Already in the crystal, as a point, the entire shape is at once present, the totality of the form; the crystal's capacity for growth is only a quantitative alteration. Still more is this the case in the living thing.
Scientists, like people in other professions, hold a wide range of positions about religion and the role of supernatural forces or entities in the universe. Some adhere to a position known as scientism, which holds that the methods of science alone are sufficient for discovering everything there is to know about the universe. Others ascribe to an idea known as deism, which posits that God created all things and set the universe in motion but no longer actively directs physical phenomena. Others are theists, who believe that God actively intervenes in the world. Many scientists who believe in God, either as a prime mover or as an active force in the universe, have written eloquently about their beliefs.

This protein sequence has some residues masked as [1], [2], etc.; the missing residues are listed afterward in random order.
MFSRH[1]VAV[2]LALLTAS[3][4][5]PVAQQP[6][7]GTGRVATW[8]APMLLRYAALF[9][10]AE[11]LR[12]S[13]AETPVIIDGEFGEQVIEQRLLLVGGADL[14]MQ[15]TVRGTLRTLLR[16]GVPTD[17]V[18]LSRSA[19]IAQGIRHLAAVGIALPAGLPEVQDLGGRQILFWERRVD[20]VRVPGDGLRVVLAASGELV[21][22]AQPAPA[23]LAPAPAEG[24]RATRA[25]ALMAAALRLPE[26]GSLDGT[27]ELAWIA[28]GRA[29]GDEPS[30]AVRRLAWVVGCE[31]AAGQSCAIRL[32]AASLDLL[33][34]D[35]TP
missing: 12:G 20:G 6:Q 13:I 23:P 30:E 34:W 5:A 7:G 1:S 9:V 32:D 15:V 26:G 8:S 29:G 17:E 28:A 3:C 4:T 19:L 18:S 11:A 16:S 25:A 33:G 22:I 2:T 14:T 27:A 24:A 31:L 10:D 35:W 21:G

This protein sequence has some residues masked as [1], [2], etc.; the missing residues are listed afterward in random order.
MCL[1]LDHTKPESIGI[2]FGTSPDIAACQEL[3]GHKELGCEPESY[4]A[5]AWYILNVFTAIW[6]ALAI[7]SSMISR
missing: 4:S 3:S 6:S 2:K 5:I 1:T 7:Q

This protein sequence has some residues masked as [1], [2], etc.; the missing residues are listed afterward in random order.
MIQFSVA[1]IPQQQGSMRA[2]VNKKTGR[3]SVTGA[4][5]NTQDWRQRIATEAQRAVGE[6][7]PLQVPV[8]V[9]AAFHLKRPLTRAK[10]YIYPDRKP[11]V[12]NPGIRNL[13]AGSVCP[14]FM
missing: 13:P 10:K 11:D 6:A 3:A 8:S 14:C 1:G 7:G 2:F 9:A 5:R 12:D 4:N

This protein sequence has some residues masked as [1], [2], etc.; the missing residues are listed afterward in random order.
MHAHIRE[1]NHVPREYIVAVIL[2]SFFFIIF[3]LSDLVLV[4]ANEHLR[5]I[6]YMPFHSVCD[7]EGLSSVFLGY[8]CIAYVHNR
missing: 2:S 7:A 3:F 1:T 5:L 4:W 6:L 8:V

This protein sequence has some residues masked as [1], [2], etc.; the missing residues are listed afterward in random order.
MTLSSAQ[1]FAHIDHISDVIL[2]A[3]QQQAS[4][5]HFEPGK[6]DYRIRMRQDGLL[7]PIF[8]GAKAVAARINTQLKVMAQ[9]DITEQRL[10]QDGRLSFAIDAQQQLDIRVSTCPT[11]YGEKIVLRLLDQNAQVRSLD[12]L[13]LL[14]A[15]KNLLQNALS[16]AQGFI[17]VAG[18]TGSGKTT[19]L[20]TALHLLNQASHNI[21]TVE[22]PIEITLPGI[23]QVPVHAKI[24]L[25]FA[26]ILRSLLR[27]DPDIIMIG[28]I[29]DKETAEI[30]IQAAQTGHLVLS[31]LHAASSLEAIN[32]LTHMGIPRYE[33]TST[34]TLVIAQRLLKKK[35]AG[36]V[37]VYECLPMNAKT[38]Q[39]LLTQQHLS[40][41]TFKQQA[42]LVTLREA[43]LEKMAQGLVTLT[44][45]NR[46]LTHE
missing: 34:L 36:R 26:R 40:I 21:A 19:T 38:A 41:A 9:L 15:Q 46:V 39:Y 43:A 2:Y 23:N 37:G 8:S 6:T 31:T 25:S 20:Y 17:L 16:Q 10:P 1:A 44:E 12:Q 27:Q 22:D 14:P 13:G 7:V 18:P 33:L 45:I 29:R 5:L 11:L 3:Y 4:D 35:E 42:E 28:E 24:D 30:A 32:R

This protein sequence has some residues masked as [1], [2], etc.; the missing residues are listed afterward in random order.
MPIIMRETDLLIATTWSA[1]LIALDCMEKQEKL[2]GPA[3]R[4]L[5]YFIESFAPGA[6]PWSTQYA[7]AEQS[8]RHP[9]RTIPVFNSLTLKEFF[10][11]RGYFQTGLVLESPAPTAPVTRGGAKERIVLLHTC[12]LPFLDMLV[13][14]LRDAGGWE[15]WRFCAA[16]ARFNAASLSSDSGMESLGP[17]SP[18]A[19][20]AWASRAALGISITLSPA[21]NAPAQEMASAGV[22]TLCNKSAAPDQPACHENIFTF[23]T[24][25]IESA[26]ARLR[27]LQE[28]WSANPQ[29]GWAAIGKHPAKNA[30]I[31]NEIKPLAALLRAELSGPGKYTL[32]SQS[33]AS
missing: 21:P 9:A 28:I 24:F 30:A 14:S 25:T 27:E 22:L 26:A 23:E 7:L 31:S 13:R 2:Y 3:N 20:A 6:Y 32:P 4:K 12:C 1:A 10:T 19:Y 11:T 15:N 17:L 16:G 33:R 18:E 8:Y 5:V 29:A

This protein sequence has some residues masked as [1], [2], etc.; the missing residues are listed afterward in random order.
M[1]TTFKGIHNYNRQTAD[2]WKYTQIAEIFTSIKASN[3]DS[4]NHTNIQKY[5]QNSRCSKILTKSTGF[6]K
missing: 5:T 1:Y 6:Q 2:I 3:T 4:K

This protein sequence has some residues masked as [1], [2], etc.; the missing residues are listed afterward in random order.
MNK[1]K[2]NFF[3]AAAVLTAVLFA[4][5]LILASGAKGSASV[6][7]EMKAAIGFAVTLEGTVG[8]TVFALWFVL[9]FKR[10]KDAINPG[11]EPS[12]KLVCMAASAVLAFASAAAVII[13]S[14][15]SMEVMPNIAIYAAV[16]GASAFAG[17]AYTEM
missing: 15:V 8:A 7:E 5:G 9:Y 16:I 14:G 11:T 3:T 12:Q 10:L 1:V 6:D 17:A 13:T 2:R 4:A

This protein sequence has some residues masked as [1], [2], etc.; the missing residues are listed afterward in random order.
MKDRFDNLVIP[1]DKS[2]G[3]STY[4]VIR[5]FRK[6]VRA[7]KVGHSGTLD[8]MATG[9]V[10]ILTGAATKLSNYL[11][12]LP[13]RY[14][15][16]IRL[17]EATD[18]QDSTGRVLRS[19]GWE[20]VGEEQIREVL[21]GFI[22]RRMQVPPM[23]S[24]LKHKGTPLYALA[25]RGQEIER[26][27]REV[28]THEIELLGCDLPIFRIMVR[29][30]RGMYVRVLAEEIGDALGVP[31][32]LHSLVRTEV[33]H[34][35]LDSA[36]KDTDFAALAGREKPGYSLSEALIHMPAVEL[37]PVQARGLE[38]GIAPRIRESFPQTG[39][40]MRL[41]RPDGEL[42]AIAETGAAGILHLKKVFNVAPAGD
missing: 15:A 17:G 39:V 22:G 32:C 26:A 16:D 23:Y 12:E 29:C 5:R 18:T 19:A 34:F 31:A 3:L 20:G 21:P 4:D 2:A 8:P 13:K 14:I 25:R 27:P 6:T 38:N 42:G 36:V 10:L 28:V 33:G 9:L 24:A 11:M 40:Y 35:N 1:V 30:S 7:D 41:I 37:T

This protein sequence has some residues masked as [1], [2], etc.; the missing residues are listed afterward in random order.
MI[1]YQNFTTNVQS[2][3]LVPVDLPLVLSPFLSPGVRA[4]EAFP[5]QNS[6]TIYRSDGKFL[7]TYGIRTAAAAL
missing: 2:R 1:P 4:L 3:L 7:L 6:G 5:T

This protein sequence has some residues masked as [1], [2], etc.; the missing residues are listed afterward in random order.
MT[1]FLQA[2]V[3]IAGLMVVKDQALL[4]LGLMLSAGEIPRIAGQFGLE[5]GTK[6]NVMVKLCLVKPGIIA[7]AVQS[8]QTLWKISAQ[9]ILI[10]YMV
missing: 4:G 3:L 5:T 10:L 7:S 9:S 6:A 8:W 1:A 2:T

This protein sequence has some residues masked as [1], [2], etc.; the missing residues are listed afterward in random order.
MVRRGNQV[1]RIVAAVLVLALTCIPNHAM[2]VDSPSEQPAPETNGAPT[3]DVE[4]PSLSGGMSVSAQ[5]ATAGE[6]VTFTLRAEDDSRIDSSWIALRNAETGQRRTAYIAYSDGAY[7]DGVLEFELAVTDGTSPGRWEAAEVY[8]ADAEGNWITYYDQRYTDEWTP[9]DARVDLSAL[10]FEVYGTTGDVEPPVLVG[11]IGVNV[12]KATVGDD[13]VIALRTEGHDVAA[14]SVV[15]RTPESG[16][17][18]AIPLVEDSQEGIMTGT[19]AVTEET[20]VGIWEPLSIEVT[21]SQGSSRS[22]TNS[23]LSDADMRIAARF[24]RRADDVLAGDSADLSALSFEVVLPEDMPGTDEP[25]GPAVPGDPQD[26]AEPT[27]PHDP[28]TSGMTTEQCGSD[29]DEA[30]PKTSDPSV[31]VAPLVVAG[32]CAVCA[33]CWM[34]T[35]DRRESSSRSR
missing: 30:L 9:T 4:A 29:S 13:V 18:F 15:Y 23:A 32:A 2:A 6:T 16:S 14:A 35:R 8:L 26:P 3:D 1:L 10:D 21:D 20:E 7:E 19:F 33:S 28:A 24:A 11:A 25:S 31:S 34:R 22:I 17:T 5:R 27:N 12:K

"We don't try to show evangelicals or young earth creationists or intelligent design people that we're right and they're wrong," [Rev. Michael] Dowd said. "Evolution gives me a bigger God, an undeniably real God."
Dowd believes that God's revelations didn't stop in biblical times but continued in the form of scientific discovery, a worldview that he thinks is important as public schools grapple with how to teach evolution, Americans choose a new president, and the world faces environmental threats.
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